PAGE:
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I wanted to call the DISM API from C# to find out which optional Windows features are installed. DISM functions don't appear on the well-known site, so I started figuring it out with the P/Invoke Interop Assistant tool.

The problem involves a structure that starts like this:

public struct DismFeatureInfo
    /// PCWSTR->WCHAR*
    public string FeatureName;

    /// DismPackageFeatureState
    public DismPackageFeatureState FeatureState;

    /// PCWSTR->WCHAR*
    public string DisplayName;

I have a pointer to an unmanaged DismFeatureInfo. When I use Marshal.PtrToStructure I get a FatalExecutionEngineError exception.

If I comment out all the fields from DisplayName onward (only keeping the first two) then it works and I get a valid string in FeatureName.

If I use the debugger Memory window to inspect the memory at the address of the structure, it is laid out as expected. I'm running in 64-bit, and it starts:

[ 8 bytes ] // pointer to a string containing the feature name
[ 4 bytes ] // enum value 
[ 8 bytes ] // pointer to a string containing the display name

What's more, if I manually do the offsets to read the pointers and then get the strings from them:

var featureName = Marshal.PtrToStringUni(Marshal.ReadIntPtr(featureInfoPtr));
var displayName = Marshal.PtrToStringUni(Marshal.ReadIntPtr(featureInfoPtr, 8 + 4));

That works fine - displayName contains the display name.

Which all suggests that the enum DismPackageFeatureState is being marshalled as the wrong size. From inspecting the raw memory it is definitely supposed to be 4 bytes. And I've put an attribute saying it should be I4.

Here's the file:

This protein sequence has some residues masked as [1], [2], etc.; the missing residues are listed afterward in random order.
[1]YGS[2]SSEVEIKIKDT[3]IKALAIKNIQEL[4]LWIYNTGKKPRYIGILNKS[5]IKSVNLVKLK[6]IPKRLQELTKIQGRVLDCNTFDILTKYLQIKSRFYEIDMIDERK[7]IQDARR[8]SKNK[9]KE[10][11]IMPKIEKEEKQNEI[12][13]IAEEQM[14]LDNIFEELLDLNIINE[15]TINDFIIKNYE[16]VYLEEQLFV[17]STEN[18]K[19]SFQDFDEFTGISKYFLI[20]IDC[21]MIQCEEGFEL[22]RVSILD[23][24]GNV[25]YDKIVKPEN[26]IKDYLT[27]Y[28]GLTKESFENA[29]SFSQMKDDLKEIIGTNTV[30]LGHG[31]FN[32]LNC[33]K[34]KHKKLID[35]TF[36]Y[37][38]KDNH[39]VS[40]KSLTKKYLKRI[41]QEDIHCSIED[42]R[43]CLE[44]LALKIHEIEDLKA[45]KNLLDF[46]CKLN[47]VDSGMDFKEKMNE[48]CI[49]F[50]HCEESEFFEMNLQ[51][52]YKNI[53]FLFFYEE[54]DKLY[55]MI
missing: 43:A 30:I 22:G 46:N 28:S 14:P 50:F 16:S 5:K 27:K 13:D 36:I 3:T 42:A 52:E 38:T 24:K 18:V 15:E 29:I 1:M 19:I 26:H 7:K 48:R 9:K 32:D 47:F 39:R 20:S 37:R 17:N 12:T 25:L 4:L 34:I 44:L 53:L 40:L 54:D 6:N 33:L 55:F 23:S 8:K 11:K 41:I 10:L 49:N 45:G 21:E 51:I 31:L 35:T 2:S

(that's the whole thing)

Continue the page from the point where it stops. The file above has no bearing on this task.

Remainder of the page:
And if I change the FeatureState field to say:

public UInt32 FeatureState;

then I still get the exception. So what is going on?

(NB. I'm specifically interested in the P/Invoke aspects, not my original problem. I've since found the information I needed much more easily via new ManagementClass("Win32_OptionalFeature") but am still puzzled by what I found while trying to get P/Invoke working and would like to know what was going on.)

share|improve this question
up vote 2 down vote accepted

This appears to be a mismatch of alignment rather than size. The DisplayName pointer has 8 byte alignment. But according to your analysis of the layout, it is placed on a 4 byte boundary. The C# code in your question will give DisplayName an offset of 16. But your analysis says that it has an offset of 12. This leads me to suspect that the native struct is in fact packed.

[StructLayout(LayoutKind.Sequential, Pack=1)]
public struct DismFeatureInfo

should resolve your problems.


I can confirm that my hunch was correct. The following can be found in dismapi.h wrapping the struct declarations:

#pragma pack(push, 1)
share|improve this answer
Where did you find that header? – Hans Passant Dec 13 '12 at 15:29
Perfect, for some reason I'd assumed that LayoutKind.Sequential implied packed. – Daniel Earwicker Dec 13 '12 at 15:47
In fact packed is unusual. The almost universal standard is aligned. This API is non-standard. – David Heffernan Dec 13 '12 at 15:48

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